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Kristie Seelman:

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Transgender adults face a health care system rife with stigma, including a lack of culturally responsive providers and high likelihood of discrimination and mistreatment. However, there is a gap in knowledge about trans men—those assigned a female sex at birth who identify as men or as transmasculine—including subgroups, such as trans men of color. Using data from the U.S. Transgender Survey, the largest transgender survey conducted in the United States, this study analyzes whether trans men’s access to knowledgeable providers and their experiences of mistreatment in health care were related to demographic and mental health characteristics and degree of being “out” to providers. Among 7,950 trans men, respondent race and ethnicity, education level, disability status, psychological distress, suicidality, and being less “out” were associated with assessing one’s health care provider as not knowledgeable about trans-related care. Mistreatment in health care was more common among Alaska Native/American Indian trans men; those who lived in or near poverty; those who were queer, pansexual, bisexual, or an orientation not listed; those with a disability; those experiencing distress or suicidality; and those who were more “out.” This article discusses how findings can inform culturally responsive health care interventions with trans men.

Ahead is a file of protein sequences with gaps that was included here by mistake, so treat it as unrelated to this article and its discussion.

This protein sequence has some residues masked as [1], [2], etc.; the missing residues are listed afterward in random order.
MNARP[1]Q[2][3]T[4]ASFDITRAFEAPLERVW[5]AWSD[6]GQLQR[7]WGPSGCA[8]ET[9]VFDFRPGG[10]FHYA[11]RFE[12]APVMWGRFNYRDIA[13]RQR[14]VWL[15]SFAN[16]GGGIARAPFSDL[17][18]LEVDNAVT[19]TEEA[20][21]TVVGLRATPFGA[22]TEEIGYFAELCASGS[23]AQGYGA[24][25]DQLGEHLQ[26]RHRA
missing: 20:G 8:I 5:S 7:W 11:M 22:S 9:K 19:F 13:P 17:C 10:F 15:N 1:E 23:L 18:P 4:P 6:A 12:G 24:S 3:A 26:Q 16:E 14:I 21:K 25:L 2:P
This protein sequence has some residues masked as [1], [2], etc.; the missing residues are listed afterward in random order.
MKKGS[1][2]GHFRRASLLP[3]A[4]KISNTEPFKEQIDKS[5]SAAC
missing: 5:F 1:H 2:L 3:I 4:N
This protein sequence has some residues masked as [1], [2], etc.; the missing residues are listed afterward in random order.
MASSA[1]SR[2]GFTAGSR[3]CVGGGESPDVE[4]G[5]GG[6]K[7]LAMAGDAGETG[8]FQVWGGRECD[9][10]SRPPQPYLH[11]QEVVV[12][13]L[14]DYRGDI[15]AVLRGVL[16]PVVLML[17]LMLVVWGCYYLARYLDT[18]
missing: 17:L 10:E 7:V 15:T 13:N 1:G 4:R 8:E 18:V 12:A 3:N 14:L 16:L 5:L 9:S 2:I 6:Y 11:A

This is a pre-copyedited, author-produced PDF of an article accepted for publication in Health & Social Work following peer review. The version of record:

Kristie L Seelman, Shanna K Kattari, Penny Harvey, Matthew Bakko, Trans Men’s Access to Knowledgeable Providers and Their Experiences in Health Care Settings: Differences by Demographics, Mental Health, and Degree of Being “Out” to Providers, Health & Social Work, 2020; hlaa030,is available online at: